Ancient Roman Crafts for Kids
Learning about ancient Rome can be a fun and exciting experience for kids. Throw out the textbooks and discover a way to provide hands-on learning if you want your students to really get into history. Your lesson plans should include lots of activities that involve games, arts and crafts and theatrical performances. Most of these activities require few materials, especially when doing arts and crafts.
A mosaic is a type of art that consists of small pieces of colored glass, paper or stone, that are arranged to create a picture or design. Mosaics were commonly used in ancient Rome as decoration and art.
Mosaics can easily be used as a kid-friendly craft project. Give a piece of white card stock to every student. Tell them to draw a picture on the card stock using their pencil. If the students are younger--grades Pre-K to second grade--you should have something pre-drawn on their paper. Use a large stencil shape or print out an outline of something you like and want to share with the kids. The outline can be of an ancient Roman gladiator, the Coliseum or any other picture you wish to use.
Have the students glue small pieces of tissue paper to the picture to create a mosaic effect. Encourage them to use the paper colors as if they were coloring the picture with paint. This discourages the students from using multiple colors everywhere, which takes away from the art form of a mosaic. Mosaics have clear color sections or a pattern.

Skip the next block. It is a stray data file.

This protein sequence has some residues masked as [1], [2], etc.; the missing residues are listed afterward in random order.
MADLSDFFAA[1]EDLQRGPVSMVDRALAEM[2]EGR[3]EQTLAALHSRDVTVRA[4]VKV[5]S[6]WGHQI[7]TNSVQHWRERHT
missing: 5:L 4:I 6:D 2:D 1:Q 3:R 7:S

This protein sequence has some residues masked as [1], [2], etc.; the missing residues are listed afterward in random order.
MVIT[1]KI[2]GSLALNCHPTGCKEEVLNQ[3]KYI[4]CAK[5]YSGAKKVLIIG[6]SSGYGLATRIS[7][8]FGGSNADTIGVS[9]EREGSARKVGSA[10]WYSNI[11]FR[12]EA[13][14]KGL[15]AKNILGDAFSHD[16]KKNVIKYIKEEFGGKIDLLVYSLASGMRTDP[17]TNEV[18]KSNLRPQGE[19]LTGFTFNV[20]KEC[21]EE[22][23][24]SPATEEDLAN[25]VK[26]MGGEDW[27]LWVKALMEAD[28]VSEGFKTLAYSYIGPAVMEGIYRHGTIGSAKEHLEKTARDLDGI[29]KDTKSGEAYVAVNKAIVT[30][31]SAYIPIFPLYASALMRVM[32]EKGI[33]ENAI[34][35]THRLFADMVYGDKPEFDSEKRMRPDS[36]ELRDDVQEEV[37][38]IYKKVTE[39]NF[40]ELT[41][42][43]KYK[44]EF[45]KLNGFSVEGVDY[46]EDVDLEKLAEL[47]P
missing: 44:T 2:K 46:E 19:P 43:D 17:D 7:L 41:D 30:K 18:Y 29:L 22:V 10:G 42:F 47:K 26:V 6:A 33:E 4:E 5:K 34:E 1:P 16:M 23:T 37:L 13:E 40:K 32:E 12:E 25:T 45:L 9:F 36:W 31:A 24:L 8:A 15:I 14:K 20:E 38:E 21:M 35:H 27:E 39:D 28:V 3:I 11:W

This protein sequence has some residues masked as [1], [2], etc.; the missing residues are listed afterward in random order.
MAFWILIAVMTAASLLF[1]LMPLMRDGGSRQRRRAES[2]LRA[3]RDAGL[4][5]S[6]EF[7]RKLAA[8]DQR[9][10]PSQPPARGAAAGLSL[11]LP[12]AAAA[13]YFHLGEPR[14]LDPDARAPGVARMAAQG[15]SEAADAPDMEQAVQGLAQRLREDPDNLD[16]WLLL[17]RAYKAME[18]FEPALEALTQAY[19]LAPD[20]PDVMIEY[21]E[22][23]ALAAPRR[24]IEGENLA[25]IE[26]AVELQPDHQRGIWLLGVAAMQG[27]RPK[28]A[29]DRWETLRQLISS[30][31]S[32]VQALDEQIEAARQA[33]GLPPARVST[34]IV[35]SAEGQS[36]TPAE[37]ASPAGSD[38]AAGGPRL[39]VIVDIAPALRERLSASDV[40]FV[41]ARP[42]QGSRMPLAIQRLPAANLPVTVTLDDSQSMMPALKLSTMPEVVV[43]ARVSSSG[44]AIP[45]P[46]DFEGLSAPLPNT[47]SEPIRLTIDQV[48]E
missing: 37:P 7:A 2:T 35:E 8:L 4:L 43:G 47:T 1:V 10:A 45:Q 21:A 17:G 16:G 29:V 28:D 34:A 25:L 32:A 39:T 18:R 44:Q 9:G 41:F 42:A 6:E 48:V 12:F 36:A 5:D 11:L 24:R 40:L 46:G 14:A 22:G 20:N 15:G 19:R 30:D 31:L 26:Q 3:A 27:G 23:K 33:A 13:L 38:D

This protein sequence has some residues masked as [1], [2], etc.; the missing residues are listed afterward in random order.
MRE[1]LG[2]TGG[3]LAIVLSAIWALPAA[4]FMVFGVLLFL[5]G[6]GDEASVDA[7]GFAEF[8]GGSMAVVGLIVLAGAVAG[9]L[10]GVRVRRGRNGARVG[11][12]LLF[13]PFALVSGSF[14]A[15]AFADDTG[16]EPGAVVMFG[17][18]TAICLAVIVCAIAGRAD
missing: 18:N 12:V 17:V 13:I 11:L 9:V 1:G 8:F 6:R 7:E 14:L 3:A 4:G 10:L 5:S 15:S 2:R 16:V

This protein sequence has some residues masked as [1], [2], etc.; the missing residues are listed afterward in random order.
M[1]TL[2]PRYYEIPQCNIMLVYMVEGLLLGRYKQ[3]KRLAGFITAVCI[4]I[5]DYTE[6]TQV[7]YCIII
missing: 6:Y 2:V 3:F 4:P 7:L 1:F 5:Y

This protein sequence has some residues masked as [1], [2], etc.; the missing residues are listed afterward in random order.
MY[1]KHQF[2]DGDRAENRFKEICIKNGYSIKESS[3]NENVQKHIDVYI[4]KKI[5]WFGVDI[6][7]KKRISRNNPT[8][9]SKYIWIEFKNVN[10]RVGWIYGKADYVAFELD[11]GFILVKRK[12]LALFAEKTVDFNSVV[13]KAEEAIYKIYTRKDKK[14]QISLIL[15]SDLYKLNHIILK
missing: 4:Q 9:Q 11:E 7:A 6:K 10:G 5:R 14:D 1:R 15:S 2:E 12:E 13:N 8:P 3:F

A toga is a type of clothing the ancient Romans wore to special events. It resembles a white sheet that is draped over one shoulder and across the body. Ancient Roman togas most commonly fell anywhere from below the knee to the floor.
Have each student bring in an old white bed sheet to use as a toga. Fold the sheet in half lengthwise until it is no more than 2 feet wide. Drape the middle part of the sheet over the student's shoulder, and bring the ends diagonally across his chest. Fluff out the ends of the sheet. Tie a rope or belt around the middle of the student to help hold on the toga. If the sheet is too long, bring excess length up to the shoulder and safety pin in place. Students will wear their normal clothes underneath the toga.
Allow students to decorate their toga with markers or paint. Writing important ancient Roman facts on the toga is a unique way to turn this craft into a meaningful learning experience.
3 Shoebox Diorama
Dioramas, a still scene of an event or place, are commonly used for school projects. A shoebox diorama is one of the easiest diorama's to make.
Have each student bring in a shoebox from home. Find and print ancient Roman characters. Karenswhimsy.com has some realistic gladiator scenes. Edupics.com also has some great ancient Roman printables. Have students color and cut out the pictures. Leave enough blank paper at the bottom of the pictures to glue to the shoebox so the characters can stand up. Print the characters out on a heavy paper to help the characters stand up without falling over. Remember to lay the shoebox up on one of the sides so the scene resembles a stage.